may be released at the same time on the 6th July, 1963. In other words, reading
the letter written by the Superintendent of Police to the Chief Commissioner on
the 15th May, 1963, and the record of the discussion that took place between
the Chief Secretary, the Chief Minister and the Chief Commissioner on the 3rd
July, 1963, it is clear that the only cases which the authorities considered
were the cases of 25 detenues whose release had been recommended by the
Superintendent of Police. It is common ground that the detenues before us were
not included in the said list of 25 detenues, and so, there is no scope for
suggesting that at this time the cases of the detenues other than those who
were released were concerned. That being so, we must hold that like the earlier
order passed on the 15th February, 1963, the order passed on the 3rd July,
1963, is also of no assistance to the respondent, because neither order can be
reasonably construed as containing a decision of the appropriate authority
reached under R. 30A(8) to continue the detention of the detenues before us.
This conclusion necessarily means that the requirement of R. 30A(8) has not
been complied with and that inevitably makes the continuance of the detention
of the detenues before invalid in law. The fact that those cases were reviewed
subsequently on the 25th September, 1963 and 11th March. 1964, and the decision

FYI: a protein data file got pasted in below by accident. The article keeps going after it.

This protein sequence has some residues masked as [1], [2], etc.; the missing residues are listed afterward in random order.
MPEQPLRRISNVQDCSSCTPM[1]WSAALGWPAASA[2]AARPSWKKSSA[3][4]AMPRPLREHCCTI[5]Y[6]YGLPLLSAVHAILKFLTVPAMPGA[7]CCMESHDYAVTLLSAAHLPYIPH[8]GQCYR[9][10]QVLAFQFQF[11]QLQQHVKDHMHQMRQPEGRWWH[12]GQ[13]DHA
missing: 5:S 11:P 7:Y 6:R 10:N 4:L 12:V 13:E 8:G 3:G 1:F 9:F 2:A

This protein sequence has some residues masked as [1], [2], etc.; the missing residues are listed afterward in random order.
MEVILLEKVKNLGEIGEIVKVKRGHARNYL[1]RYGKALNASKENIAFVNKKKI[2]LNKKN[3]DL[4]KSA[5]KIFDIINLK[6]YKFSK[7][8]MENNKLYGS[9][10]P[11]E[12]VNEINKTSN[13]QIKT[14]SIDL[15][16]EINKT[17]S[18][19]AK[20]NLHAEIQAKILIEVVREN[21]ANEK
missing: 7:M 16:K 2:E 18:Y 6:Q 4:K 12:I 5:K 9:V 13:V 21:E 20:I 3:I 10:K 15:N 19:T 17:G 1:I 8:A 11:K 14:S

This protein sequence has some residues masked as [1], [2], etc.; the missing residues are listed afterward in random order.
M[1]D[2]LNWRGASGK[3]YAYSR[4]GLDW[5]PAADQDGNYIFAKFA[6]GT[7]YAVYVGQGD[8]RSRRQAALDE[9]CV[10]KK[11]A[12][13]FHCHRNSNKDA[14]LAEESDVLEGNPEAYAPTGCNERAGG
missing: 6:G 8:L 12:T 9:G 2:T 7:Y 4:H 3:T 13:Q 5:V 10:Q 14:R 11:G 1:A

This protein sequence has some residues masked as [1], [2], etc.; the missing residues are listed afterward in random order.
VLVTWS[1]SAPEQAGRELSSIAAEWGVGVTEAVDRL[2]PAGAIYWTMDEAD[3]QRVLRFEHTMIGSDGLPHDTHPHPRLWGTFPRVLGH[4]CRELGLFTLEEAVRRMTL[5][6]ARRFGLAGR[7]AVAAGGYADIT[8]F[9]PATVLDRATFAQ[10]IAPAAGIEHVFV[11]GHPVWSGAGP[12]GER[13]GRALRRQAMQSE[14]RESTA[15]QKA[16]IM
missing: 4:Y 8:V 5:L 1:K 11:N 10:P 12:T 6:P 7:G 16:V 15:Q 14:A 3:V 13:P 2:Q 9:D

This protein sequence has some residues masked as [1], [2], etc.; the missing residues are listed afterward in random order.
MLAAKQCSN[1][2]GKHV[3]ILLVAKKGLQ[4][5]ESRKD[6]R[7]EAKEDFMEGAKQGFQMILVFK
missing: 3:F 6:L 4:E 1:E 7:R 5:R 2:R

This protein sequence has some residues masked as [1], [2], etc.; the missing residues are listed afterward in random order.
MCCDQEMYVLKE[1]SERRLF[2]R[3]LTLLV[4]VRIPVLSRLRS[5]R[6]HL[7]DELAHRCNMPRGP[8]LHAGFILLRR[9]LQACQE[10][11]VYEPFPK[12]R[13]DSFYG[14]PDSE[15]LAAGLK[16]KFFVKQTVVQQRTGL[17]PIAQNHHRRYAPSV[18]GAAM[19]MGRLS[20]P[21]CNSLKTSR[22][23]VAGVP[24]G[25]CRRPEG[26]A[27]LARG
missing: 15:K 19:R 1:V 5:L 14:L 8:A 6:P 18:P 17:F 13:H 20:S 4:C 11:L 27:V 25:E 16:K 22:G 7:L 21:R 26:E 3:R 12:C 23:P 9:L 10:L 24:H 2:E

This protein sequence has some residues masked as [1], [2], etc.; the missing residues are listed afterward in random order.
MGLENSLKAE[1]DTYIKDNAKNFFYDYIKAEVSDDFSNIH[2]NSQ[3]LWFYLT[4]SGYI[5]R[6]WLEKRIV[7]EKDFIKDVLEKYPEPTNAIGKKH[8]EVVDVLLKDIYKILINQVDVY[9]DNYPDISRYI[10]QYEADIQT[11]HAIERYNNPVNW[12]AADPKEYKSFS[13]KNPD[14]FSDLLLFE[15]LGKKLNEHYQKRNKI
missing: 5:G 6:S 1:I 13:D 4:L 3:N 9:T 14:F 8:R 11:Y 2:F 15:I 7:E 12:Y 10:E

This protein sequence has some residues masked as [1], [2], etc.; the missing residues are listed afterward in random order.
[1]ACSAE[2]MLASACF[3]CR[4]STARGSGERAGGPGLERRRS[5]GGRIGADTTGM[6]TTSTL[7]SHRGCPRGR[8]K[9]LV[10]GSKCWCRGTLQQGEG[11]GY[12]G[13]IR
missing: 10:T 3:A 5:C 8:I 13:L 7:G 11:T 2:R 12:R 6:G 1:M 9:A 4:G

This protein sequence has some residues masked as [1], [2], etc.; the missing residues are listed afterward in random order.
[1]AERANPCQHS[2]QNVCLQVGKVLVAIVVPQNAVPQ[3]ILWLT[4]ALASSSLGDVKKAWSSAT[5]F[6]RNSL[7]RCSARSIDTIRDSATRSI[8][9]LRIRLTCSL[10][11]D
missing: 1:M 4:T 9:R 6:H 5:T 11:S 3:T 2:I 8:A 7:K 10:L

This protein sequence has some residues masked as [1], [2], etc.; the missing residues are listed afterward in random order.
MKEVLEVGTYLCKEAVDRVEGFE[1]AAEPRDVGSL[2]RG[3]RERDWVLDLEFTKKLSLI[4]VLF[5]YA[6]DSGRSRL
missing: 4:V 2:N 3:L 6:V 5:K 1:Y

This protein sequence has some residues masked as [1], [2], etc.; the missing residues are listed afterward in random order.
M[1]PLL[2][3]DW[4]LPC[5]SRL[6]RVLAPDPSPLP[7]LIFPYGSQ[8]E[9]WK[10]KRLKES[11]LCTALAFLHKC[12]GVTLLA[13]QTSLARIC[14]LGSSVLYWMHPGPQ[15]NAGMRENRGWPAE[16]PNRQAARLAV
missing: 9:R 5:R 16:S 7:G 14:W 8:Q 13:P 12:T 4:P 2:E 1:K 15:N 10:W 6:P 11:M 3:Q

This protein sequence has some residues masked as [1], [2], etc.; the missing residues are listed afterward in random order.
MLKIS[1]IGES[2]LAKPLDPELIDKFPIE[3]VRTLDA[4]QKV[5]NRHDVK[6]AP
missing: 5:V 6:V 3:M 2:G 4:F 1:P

of the authority was in fact communicated to them would not validate the
illegal continuance of the detention of the detenues after six months had
expired from the date of their original detention.
We have already indicated that we do not
propose to consider in these proceedings the two other points of law urged by
Mr. Garg but before we part with these matters, we would like to emphasise that
even assuming that the decision recorded by the appropriate authority under 51
306 R. 30A(8) is not, as a matter of law,
required to be communicated to the detenu, it is desirable and it would be fair
and just that such a decision should in every case be communicated to the
detenu. If the appropriate authority considers the question about the
continuance of the detention of a particular detenu and decides that such
continuance is justified, we see no justification for failing to communicate
the said decision to the detenu concerned. If the requirement as to such
communication were held to be necessary as a matter of law, non-communication
would render the continuance of the detention invalid; but that is a matter
which we are not deciding in these cases. We are only emphasising the fact that
it would be fair that such a decision should be communicated to the detenu.
In the result, the appeals and writ petitions
are allowed and the detenues concerned ordered to be set at liberty at once.
Appeals and Writ Petitions allowed.